Supersonic business jets are being developed, but their noise must be muffled before they can fly over land at full speed.
Though the fastest business jets approach the edge of supersonic flight, with top speeds exceeding Mach 0.9, no civilian aircraft has ventured beyond Mach 1—the speed of sound—since the Concorde fleet was grounded in 2003. But because supersonic speeds continue to entice travelers with their ability to cut flight times in half or more, a handful of fledgling and established aircraft companies, as well as NASA, are developing—or considering the viability of developing—supersonic business jets.
Building a jet that flies faster than the speed of sound is not the challenge for aircraft makers. Chuck Yeager first broke the sound barrier in 1947; Concorde, which could reach a cruising speed of Mach 2, made its first supersonic flight in 1969, and the fleet began flying the three-hour route between London and New York in 1976; and military aircraft fly at supersonic speeds every day. The challenge is building a supersonic jet that is relatively fuel efficient (Concorde aircraft, which consumed nearly 6,800 gallons of fuel per hour, became too costly to operate) and relatively quiet.
Public concerns about the ground-level noise and vibrations that Concorde’s sonic booms would create prompted the U.S. Federal Aviation Administration to enact a regulation in 1973 that bans civilian aircraft from flying over land areas of the United States at speeds greater than Mach 1. Similar regulations are in effect for most of the world’s inhabited land areas. They limit aircraft speed, or they prohibit sonic booms. No such rules exist for the airspace over international waters.
“We need a rule change,” says Robbie Cowart, the director of supersonic technology development for Gulfstream, the company that makes the G650 and other business jets. “This speed limit in the sky is holding everyone back.”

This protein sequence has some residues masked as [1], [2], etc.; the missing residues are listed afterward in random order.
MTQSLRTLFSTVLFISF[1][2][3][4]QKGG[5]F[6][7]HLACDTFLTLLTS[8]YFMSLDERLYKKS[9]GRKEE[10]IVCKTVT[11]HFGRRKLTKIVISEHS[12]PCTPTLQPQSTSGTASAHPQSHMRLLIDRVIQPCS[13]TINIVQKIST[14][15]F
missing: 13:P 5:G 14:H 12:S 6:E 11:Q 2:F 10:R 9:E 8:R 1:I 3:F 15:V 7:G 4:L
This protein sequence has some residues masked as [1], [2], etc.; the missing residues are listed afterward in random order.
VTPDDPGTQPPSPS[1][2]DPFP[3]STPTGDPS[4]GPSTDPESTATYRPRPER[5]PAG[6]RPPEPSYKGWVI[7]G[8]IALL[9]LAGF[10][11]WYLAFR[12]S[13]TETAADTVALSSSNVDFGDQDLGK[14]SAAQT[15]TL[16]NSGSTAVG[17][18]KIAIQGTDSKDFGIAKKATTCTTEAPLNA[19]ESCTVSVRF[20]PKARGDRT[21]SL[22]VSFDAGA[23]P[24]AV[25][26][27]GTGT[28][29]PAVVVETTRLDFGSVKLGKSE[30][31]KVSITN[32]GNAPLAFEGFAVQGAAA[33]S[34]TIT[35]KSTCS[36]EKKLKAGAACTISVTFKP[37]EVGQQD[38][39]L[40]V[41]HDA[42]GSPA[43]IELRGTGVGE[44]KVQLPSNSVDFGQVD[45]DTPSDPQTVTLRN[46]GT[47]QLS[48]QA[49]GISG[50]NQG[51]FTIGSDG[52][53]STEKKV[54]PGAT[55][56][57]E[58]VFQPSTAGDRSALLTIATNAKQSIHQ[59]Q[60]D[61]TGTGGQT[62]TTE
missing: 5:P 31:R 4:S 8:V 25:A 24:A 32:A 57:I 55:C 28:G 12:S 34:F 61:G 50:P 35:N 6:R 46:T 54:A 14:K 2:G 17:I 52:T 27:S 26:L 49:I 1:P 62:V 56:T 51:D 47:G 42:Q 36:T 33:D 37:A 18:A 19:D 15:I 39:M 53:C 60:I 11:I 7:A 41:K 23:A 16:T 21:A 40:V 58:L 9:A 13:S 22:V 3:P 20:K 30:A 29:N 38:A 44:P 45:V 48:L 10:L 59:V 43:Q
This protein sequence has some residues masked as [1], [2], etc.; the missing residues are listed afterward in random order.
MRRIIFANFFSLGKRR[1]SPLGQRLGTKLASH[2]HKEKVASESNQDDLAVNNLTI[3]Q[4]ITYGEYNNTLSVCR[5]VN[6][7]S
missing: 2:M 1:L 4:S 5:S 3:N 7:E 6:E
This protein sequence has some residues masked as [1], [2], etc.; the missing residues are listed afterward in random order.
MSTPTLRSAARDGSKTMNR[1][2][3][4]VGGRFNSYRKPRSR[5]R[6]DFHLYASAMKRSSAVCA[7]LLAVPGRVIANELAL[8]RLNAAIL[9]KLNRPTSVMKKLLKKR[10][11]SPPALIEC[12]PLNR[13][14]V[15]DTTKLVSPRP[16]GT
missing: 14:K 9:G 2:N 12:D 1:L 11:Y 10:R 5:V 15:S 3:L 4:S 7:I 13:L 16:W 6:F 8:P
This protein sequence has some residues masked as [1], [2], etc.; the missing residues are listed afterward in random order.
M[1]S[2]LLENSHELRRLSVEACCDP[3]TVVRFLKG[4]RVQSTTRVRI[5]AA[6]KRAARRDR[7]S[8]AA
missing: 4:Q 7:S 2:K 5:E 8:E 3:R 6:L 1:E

Gulfstream has been working for years—on its own and in partnership with NASA—to find ways to mitigate the sonic boom. The company has been conducting test experiments in wind tunnels and in the atmosphere, and collecting data on a variety of potential solutions. “It’s not just about the engines,” says Cowart. “It’s all of the aircraft that affects the noise signature. It’s the wing, the tail, the entire design.”
Peter Coen, the project manager for the Aeronautics Mission Directorate’s High Speed Project at NASA’s Langley Research Center in Virginia, says technology that would reduce the sonic noise to a tolerable level for people on the ground “looks promising.” He says that within five to seven years companies could produce experimental aircraft that are quiet enough to satisfy the public and the agencies around the world that regulate air travel. “The real devil is in how much it would cost and who’s willing to develop that technology,” Coen says. He also anticipates that it will take time before there can be any serious consideration to changing the regulations that prohibit supersonic flight. “That’s a slow process,” Coen says. “It’s a global geopolitical challenge.”
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Nevertheless, the race to develop the first supersonic jet for the business-aviation market has been under way for more than a decade. Gulfstream, Boeing, and Lockheed all have partnered with NASA to explore the technology. Cowart says Gulfstream is making a “modest” investment in the research. “We don’t see a viable market unless the [speed-limit] rule changes,” he says.
Other companies are fully committed to supersonic R&D, regardless of the U.S. and international rules. In Reno, Nev., Aerion Corporation is developing the AS2, which, the company says, will have a top speed of Mach 1.6 (faster than 1,100 mph) and a nonstop range greater than 5,700 miles. It will seat as many as 11 passengers in a 30-foot-long cabin. The jet’s design features three engines and a uniquely shaped wing that, the company says, will reduce drag far more than a conventional swept wing or delta wing (such as Concorde’s), enabling the aircraft to fly faster and more efficiently.
“We don’t see the current noise rules in any way diminishing the demand for this aircraft,” says Aerion CEO Doug Nichols. “The real utility of this airplane is on long-range over-water routes, where speed is unrestricted, like San Francisco to Singapore.” When it flies over land, the AS2 will be able to cruise at a subsonic Mach 0.99, which is considerably faster than any of today’s business jets, but slow enough to prevent a sonic boom.